About one-third (66%) of Americans would like to eat more healthfully by making nutritional changes such as consuming less sugar and eating more protein, according to The Hartman Group’s Transformation of the American Meal 2017 report.
Inclusions are an easy way to do this, as inclusions in cultured products are easily provided via a dual-compartment container or a cup with an attached dome. This eliminates issues with ingredient interactions in the dairy food. When protein or fiber are delivered through inclusions, texture, mouthfeel and other sensory attributes of the white mass are not impacted.
BREAKING NEWS ON FIBER
Inulin and inulin-type fructans, including chicory root fiber; high-amylose starch (resistant starch 2); polydextrose; mixed plant cell wall fibers, including sugar cane fiber and apple fiber; arabinoxylan; alginate; galactooligosaccharide; and resistant maltodextrin/dextrin are the eight non-digestible carbohydrates additionally being recognized as fiber by FDA, according to a final guidance published on June 14, 2018, in the Federal Register.
The eight approvals give food manufacturers additional clarity in updating their labels as needed ahead of the compliance date for FDA’s new Nutrition Facts Label, which is Jan. 1, 2020, for manufacturers with $10 million or more in annual food sales, and Jan. 1, 2021, for smaller manufacturers.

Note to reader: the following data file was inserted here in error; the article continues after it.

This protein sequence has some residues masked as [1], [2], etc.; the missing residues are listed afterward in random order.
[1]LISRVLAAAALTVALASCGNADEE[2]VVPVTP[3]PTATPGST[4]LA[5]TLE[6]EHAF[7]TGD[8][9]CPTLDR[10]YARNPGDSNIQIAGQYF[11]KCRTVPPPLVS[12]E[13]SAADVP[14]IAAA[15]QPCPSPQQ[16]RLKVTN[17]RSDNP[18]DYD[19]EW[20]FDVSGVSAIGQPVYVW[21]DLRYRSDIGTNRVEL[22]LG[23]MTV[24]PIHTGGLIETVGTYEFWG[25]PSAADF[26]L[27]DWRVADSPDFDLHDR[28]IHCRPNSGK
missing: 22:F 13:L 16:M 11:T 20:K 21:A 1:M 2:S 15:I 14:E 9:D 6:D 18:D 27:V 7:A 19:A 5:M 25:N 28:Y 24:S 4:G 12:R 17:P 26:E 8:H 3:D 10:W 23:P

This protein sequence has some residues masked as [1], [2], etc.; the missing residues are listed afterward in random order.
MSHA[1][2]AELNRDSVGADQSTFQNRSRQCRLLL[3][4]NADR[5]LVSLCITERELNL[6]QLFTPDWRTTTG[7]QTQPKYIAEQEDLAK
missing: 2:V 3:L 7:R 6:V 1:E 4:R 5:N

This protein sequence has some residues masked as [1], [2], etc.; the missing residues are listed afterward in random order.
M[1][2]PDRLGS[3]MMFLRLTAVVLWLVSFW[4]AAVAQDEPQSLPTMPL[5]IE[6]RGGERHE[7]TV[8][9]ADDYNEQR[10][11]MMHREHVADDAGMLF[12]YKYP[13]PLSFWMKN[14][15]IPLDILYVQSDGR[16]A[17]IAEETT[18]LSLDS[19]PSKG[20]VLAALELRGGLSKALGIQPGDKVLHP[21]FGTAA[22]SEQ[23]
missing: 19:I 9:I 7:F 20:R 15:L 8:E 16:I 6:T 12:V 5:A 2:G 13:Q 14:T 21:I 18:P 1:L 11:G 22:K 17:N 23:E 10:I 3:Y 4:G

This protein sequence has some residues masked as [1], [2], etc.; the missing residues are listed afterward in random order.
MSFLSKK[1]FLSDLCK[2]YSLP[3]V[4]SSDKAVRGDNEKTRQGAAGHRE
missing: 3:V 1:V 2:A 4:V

All of the eight recently approved fibers fit the second definition. The petitions, and supporting research, clearly showed that the fibers support physiological health benefits as assessed by FDA’s strict criteria, according to Carl Volz, president of Sensus America.
FDA’s examples of beneficial physiological effects include lowering blood glucose and cholesterol levels; lowering blood pressure; increase in frequency of bowel movements (improved laxation); increased mineral absorption in the intestinal tract; and reduced energy intake (for example, due to the fiber promoting a feeling of fullness).
Speaking to inulin, the most commonly used fiber food ingredient in dairy foods, namely yogurt, “The FDA’s inclusion of chicory root fiber as a dietary fiber in its new food labeling regulations allows our customers to continue marketing their products as sources of dietary fiber and to continue to use chicory root fiber as a tool to reduce calories and added sugar.”
To read the FDA published ruling, link HERE.
It’s time to include more protein and fiber in dairy foods, so consumers can eat for the health of it.